An example this type of multi-specialty and physical therapy clinic can be found at the Yale-New Haven Health Long Ridge Medical Center. Designed by SLAM and featuring Yale Medicine’s Center for Musculoskeletal Care, the 52,000-square-foot facility, a joint venture between Yale Medicine, Yale-New Haven Health’s Greenwich Hospital and Northeast Medical Group, offers multi-specialty care for orthopedics, neurology, rheumatology, physical therapy and occupational therapy. The alignment of central waiting areas forms a “spine” joining the two portions of the fit-out together and supports an on-stage/off-stage organizational model to enhance staff productivity and efficiency, and to foster team-based collaboration. In addition, the design layout was able to maximize exterior views throughout the facility, which was important considering the vertical limitations in the PT gym. Support spaces were carefully planned near treatment areas with future expansion and flexibility in mind – a luxury many clinics strive to incorporate. Within the exam clusters, pairs of alternating, adjoined exam and consult rooms provide operational flexibility based on patient demand for particular specialties, and are designed to break down barriers between the patient and their physician, emphasizing face-to-face communication and increased patient engagement.

The future of PT
Recognizing the need for more extensive education, the Federation of State Boards of Physical Therapy requires all new graduates to complete a Doctorate of Physical Therapy degree. Universities have adapted, offering modernized programs to train the next generation of physical therapists. Many academic medical partnerships have emerged as well, complete with dedicated collaborative space to help enhance fellowship training within the medical center setting.

These alliances extend beyond the classroom to research and development space within engineering programs at academic medical centers. Recent achievements from such partnerships include the development of robotic exoskeletons, used to help paralyzed patients walk, as well as the creations of 3-D printing. Prosthetic limbs, exoskeletons and orthoses, and even internal organs, have been constructed utilizing this new technology, generating a sense of hope for severely injured patients and those with developmental disabilities.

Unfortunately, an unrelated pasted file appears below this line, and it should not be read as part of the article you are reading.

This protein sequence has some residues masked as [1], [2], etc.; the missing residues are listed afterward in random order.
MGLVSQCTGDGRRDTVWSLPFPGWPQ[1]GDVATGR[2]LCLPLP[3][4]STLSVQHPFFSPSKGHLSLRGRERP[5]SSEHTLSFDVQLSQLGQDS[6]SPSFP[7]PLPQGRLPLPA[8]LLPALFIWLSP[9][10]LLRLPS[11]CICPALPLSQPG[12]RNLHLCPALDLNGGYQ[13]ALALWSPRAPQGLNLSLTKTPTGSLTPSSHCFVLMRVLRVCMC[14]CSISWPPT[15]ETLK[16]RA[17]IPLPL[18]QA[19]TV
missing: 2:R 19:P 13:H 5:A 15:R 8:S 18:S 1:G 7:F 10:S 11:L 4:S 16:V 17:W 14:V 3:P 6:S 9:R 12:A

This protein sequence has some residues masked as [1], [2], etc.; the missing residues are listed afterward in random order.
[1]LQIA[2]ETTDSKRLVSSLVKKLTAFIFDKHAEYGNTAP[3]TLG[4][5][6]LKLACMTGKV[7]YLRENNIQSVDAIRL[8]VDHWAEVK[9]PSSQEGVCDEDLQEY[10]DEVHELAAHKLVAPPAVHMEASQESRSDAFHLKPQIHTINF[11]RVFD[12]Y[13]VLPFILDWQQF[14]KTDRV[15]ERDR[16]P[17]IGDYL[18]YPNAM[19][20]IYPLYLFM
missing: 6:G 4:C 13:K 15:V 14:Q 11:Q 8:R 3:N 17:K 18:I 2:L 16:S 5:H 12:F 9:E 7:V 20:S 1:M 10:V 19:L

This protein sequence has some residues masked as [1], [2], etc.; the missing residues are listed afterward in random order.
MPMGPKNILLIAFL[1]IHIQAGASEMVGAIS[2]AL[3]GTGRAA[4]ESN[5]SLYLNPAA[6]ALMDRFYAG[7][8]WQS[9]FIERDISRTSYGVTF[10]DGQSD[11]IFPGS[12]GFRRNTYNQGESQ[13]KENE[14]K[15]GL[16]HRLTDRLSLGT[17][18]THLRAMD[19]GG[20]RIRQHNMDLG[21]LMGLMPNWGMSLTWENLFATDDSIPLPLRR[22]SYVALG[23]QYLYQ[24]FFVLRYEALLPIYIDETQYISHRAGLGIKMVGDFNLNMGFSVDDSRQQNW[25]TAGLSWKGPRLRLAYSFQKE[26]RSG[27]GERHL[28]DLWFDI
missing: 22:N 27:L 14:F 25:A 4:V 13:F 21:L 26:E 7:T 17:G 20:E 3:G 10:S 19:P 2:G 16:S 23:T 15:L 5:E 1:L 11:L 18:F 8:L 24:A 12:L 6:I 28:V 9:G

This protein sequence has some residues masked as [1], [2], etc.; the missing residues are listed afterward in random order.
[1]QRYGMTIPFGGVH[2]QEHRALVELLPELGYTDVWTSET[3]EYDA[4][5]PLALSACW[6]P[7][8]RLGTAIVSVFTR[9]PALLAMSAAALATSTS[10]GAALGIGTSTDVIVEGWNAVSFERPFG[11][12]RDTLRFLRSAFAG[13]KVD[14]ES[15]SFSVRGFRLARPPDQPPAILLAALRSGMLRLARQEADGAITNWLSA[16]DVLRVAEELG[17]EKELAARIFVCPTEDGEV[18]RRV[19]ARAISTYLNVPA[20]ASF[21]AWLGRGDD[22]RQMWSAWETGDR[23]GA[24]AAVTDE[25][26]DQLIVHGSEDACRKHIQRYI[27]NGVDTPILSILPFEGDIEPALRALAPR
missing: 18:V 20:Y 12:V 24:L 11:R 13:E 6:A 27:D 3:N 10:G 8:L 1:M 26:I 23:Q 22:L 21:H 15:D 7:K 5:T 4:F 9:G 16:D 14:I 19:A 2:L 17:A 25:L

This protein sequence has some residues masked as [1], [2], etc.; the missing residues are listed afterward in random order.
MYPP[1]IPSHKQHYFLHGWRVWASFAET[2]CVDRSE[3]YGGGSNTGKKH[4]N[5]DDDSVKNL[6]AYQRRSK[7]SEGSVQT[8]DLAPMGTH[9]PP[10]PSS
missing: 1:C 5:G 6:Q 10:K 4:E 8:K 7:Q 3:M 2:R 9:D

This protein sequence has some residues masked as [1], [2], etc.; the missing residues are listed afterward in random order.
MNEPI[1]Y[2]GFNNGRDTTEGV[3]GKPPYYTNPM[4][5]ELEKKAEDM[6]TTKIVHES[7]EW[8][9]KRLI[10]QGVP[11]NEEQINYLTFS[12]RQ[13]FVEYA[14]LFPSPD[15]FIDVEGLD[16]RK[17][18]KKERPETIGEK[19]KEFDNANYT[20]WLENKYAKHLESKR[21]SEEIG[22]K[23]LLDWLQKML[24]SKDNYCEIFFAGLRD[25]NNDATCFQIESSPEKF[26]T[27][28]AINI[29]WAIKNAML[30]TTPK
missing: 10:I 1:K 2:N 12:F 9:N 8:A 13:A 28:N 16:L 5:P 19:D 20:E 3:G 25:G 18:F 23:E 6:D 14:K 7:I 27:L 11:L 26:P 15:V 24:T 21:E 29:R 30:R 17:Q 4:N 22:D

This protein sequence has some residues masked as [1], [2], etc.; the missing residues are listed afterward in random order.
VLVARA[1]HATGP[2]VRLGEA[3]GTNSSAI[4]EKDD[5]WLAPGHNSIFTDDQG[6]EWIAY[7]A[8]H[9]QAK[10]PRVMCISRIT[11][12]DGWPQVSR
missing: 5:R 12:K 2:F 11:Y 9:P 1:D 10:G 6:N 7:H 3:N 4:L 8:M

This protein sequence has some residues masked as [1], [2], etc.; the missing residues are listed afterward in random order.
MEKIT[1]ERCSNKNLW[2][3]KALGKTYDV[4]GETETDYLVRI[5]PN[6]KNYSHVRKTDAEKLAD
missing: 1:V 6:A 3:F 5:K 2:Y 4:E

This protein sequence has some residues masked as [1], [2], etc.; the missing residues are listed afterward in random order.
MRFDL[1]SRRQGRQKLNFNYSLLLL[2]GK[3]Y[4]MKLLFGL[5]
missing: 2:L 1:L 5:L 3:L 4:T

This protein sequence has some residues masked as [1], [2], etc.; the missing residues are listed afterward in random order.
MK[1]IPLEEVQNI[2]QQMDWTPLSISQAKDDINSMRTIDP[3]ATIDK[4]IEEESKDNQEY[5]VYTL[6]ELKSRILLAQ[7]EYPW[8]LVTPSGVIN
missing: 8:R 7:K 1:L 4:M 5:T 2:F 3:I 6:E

As regulations, technology and reimbursement continue to evolve, it has never been more important for clinicians – and facilities – to adapt. From reducing operating costs and increasing staff productivity, to offering the essential spaces and adjacencies to provide superior care, the orthopedic center of today and tomorrow will greatly influence rehabilitation results.

Photos courtesy of John Giammatteo.

Author: Derek Czenczelewski & Breanna Czenczelewski, PT
Derek Czenczelewski and Breanna Czenczelewski are siblings. Derek handles marketing and business development for SLAM’s Healthcare, corporate and Athletics Architecture Studios. Breanna has over 10 years of orthopedic therapy experience and specializes as an aquatic physical therapist at Muller and Weber Physical Therapy.

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Posted January 16, 2017